Interior Design As Therapy
Recently, (as in eleven months ago when I wrote the first draft of this post, hello 2020) I was taken by surprise by how much my new to me sofa (shown in the lede image) made me happy. I think I was more giddy about it than I was when I signed the papers for the house I bought to put the sofa in. It’s just a sofa but then it’s also not. It’s a symbol of where I was and where I’d like to be in a really big way.
Let me take you back to the Winter of 2017. I was entering, what I wasn’t aware of at the time, a depressive episode. Depression runs in my family, but up to that point I had been lucky enough to have avoided having to endure that particular genetic predisposition. Sadness I was fine with and I had the blues before but this was something completely different. At that time it seemed like I was disconnected from the world and everything felt heavy. I talked with my doctor about it, telling her I was concerned because I wasn’t seeing things the way I used to see them and I felt overwhelmed and unfilled about life in general; that this wasn’t like me at all. Nothing I did was getting me out of what I realized wasn’t just a momentary funk. After some conversation she said that I was showing signs of depression. She commended my efforts to stave off the effects but that maybe I needed to try something else.
She guided me through some options both medical and lifestyle. We both agreed my frustration with my job was contributing a lot to how I was feeling. She advised I quit which is obviously easier said than done. So to take control where I could she also recommended I start paying attention to my home. It wasn’t enough that I kept it clean and paid the utility bills and mortgage each month. “You sound like you’re a stranger in your own home. You need to make it yours.” It was advice I had heard before but had forgotten about.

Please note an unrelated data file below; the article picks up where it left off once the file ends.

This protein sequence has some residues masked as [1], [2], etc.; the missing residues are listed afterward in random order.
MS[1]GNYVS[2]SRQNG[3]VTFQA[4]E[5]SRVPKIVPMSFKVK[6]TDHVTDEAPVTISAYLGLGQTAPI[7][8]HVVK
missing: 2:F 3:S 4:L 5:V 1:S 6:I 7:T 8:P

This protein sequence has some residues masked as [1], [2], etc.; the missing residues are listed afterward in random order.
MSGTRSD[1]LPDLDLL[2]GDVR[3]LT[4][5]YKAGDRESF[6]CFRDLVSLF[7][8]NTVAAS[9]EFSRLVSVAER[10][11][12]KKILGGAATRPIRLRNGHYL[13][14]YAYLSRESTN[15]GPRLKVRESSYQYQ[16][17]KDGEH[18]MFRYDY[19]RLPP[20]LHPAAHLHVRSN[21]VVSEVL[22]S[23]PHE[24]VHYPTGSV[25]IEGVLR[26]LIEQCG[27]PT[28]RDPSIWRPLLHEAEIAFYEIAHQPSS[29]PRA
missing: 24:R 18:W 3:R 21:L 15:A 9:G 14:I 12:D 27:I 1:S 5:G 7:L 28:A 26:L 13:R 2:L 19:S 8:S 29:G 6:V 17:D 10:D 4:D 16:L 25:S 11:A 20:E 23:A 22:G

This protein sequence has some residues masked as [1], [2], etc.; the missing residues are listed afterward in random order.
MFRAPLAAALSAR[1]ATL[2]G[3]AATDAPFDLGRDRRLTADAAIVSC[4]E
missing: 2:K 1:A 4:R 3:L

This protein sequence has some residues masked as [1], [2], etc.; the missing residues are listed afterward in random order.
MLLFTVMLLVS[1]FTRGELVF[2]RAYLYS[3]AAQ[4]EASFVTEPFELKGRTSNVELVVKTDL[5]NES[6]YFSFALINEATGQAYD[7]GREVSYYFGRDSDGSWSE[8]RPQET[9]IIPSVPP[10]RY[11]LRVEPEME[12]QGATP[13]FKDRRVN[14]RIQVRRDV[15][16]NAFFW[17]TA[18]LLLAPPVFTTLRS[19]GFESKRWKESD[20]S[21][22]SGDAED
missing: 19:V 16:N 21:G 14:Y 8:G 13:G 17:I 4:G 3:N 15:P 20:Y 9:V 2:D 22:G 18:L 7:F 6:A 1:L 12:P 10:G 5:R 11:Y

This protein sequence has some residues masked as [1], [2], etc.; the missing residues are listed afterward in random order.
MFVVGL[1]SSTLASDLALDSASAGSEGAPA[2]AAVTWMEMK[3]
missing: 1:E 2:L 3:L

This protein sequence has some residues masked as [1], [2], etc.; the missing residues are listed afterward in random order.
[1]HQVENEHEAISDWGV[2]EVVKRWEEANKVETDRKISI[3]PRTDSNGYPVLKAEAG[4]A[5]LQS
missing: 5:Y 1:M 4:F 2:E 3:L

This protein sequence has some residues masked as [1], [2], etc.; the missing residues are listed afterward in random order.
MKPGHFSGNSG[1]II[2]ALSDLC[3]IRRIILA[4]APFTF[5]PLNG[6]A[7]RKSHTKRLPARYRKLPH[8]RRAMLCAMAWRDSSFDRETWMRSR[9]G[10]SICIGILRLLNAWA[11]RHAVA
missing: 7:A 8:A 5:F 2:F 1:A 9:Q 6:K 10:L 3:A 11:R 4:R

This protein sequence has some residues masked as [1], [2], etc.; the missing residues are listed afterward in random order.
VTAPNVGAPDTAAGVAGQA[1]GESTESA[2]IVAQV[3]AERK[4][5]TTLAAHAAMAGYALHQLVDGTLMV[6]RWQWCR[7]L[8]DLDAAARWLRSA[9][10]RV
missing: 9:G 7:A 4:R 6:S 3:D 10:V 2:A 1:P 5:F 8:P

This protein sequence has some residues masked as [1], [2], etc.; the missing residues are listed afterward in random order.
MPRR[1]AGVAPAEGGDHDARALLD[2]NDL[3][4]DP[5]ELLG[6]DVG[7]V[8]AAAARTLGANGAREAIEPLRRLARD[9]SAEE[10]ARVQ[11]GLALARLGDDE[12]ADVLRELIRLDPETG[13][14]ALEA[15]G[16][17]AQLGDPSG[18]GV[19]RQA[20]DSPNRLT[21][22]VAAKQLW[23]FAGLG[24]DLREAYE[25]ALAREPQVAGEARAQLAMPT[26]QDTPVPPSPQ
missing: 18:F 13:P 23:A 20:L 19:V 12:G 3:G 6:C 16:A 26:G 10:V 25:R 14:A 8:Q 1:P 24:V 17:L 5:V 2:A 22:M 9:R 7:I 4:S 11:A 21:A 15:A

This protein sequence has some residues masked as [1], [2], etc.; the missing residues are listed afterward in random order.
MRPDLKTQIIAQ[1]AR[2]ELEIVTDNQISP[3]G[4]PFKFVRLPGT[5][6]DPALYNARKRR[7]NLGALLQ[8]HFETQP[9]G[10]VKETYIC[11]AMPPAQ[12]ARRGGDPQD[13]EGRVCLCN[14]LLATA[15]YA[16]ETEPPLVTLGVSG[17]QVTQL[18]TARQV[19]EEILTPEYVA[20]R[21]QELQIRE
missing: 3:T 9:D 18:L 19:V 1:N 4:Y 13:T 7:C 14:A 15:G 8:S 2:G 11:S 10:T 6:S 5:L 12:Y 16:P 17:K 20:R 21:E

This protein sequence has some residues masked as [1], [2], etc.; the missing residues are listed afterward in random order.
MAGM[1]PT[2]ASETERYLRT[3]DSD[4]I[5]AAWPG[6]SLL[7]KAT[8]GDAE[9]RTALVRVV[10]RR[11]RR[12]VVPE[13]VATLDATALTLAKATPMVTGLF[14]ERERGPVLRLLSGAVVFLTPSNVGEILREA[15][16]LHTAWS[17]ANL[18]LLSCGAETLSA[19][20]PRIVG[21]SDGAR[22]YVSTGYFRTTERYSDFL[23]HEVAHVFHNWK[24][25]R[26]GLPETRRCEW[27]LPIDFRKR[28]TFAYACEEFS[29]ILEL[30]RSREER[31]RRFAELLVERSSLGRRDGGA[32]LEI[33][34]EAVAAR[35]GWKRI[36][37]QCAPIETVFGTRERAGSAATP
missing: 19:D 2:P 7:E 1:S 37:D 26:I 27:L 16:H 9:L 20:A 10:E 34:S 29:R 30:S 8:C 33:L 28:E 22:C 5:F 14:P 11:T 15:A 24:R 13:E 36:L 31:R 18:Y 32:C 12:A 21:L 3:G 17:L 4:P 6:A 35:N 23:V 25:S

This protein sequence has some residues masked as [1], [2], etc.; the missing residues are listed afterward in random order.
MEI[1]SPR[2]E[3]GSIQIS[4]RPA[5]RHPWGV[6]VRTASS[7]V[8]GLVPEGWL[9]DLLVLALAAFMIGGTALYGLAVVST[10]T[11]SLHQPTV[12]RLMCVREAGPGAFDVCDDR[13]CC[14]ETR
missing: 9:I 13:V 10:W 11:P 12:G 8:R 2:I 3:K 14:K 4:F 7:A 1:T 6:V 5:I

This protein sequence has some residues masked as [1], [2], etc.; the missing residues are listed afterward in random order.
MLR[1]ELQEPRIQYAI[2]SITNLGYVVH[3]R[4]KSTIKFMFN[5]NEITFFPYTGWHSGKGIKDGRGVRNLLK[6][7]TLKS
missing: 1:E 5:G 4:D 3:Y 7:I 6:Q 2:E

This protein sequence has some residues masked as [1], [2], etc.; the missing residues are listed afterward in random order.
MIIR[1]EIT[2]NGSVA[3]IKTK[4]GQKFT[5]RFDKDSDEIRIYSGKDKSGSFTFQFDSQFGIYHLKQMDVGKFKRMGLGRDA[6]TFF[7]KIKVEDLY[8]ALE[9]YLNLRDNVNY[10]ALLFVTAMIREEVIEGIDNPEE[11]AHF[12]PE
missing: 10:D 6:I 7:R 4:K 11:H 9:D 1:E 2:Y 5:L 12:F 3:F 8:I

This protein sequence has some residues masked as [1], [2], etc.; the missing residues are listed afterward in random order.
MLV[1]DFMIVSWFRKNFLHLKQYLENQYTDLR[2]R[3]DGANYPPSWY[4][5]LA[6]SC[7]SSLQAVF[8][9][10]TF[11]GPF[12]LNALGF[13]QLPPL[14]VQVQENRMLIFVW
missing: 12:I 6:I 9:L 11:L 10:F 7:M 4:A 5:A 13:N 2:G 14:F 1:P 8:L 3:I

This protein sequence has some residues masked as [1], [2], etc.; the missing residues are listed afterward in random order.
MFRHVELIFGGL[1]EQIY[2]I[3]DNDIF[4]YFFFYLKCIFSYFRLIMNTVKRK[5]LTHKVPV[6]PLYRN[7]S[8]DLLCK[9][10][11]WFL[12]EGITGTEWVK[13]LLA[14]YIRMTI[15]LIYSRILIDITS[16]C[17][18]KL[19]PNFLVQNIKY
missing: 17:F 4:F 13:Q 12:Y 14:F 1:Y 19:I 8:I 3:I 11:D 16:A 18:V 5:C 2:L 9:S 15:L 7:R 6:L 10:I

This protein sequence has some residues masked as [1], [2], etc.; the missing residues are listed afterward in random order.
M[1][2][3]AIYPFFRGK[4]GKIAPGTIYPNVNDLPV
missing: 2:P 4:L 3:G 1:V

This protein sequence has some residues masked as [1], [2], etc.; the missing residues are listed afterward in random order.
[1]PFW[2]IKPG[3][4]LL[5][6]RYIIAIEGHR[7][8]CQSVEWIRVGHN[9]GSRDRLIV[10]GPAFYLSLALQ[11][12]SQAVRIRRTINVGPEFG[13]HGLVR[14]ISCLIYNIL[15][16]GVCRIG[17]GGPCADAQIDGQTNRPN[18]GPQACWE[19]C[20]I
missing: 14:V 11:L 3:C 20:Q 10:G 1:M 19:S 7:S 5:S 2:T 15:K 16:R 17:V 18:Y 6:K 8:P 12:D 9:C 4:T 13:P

Frustration with my home has been there since about day one. I knew I wouldn’t be able to decorate it right away when I first bought the place as there were some real practical things that needed to be addressed first like updating appliances. I was starting anew with no real furniture. After college I moved back home with my parents and gave most of what I had to friends when they started setting out on their own. Just to have the basic necessities I bought a simple bed frame and mattress, a second hand sofa, and brought along the few smaller furniture pieces I still had.
Three years later I have come out of the depression and along the way made real progress with my home. Creating a space where I could be happy played a very crucial role in my recovery. If you might be having a hard time like I was, perhaps making a change to your surroundings, big or small, may help you improve your mood and outlook. There’s no magic solution but I do believe that what we surround ourselves with, our things, the types of energy spaces can create, can and do have an impact with how we see and move about in the world. Designing a space you like living in isn’t a replacement for medical intervention when you’re depressed, but it was one of the tools of the many at work that worked very well for me
My home is still a work in progress (and so am I) and I’ll be sharing that journey here with you.
Has anything you’ve done for your home, no matter how big or small, make you feel so damn good and it took you by surprise? Let me know! Tell me in the comments or shout me out on Twitter.